Start at the end. You may or may not have a finite amount of time. Consider what you want to get out of the experience. That can be hard because a lot of the opportunity is born from spontaneity but there are some things you can do to make sure you’re pushing yourself. Get on the accounts doing a project you know you wouldn’t be able to do back home. Don’t get stuck doing things you know how to do (if you can help it). Learn as much as you can from the smart people around you – go to all the talks, all the brainstorms, and be collaborative and generous with your time.
By the time I left London I’d learned a lot about the world and myself. For me personally I gained in-house experience (working for one of Europe’s largest corporate law firms) and plugged a knowledge gap that I knew I needed to address if I wanted to pursue my goal of advising corporates at a senior level. I used the opportunity to learn everything I could about corporate governance and the world of finance – how companies really work and, most importantly, how they make money.
Living and working internationally teaches you a lot about yourself as a person. You have so much time to explore what you’re really passionate about and that was the best part of the experience. I left a stronger, more inquisitive, independent and adventurous person with a new appreciation for our big wonderful world, and a load of friends scattered around it.
– Look after yourself
Now, this is important. It really is a different pace. I worked hard in my career before London but this experience took it to a new level. And it wasn’t just one person working hard. It was everyone. It’s amazing what you are capable of achieving in one day. The challenges are what makes it so rewarding. I found myself performing at a level that wouldn’t have been possible without pressure and although it was hard, that was kind of the whole point. You’ll get out of whack and the balance will shift the wrong way sometimes so just be conscious of it and pull it back when you need to. Burnout is a real thing. My advice is to eat well, exercise when you can or at least have one day a week where you commit to exercise or something fun outside of work. And take time to rest.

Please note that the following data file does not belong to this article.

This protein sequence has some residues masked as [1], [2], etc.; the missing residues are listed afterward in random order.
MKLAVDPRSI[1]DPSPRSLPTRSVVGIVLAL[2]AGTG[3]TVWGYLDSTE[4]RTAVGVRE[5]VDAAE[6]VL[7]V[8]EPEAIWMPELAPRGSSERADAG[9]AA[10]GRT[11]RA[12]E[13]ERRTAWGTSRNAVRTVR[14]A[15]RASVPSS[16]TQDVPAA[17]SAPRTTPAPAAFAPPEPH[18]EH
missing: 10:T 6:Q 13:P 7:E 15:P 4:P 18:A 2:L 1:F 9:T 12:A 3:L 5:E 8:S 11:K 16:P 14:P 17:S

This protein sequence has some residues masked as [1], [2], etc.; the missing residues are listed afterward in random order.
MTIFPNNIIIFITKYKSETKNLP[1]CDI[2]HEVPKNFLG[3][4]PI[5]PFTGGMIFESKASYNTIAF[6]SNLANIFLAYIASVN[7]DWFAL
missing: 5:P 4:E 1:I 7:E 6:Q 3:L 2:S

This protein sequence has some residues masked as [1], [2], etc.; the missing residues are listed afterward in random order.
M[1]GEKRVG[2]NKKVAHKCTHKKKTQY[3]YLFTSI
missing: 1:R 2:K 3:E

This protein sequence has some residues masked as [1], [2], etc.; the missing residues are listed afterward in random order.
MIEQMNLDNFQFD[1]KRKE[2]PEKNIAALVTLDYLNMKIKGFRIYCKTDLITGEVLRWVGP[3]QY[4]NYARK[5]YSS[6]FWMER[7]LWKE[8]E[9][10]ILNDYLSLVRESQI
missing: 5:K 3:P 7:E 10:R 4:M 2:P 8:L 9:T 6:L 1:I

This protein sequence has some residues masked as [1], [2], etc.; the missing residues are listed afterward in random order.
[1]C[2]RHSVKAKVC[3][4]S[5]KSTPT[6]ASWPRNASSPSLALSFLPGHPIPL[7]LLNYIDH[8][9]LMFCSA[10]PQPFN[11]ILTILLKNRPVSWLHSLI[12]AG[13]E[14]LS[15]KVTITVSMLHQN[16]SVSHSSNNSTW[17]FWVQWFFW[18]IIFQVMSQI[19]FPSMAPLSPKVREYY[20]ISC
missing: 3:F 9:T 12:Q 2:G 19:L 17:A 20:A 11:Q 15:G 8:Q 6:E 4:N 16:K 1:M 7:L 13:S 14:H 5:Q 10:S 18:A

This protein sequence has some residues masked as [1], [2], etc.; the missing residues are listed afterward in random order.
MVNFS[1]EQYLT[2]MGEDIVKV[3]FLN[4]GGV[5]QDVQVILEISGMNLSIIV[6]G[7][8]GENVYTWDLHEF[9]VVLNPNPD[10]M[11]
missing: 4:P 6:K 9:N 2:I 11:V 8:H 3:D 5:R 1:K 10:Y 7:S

– Seek opportunities, they won’t seek you
As they say, ‘fake it till you make it.’ I don’t know how many times I said to myself (in a slight panic) ‘You can do this, you have got this guuurl’ when maybe I didn’t quite believe it. There is so much opportunity working in a bigger market but you need to be hungry and go after it. And trust me, there are times when you’re just so darned tired! But I got to do things that colleagues didn’t because of my attitude. I traveled (to some amazing places), I did special projects and two secondments to a multinational company, and that’s because I went for it.
The PR industry is a tough market to crack, especially when there are so many similarly skilled professionals vying for opportunities. Roll up your sleeves, grow your network and always say yes to challenges presented to you. It’s about the skills that you bring to the table, but most importantly the right attitude!
Connect with Lauren on LinkedIn here.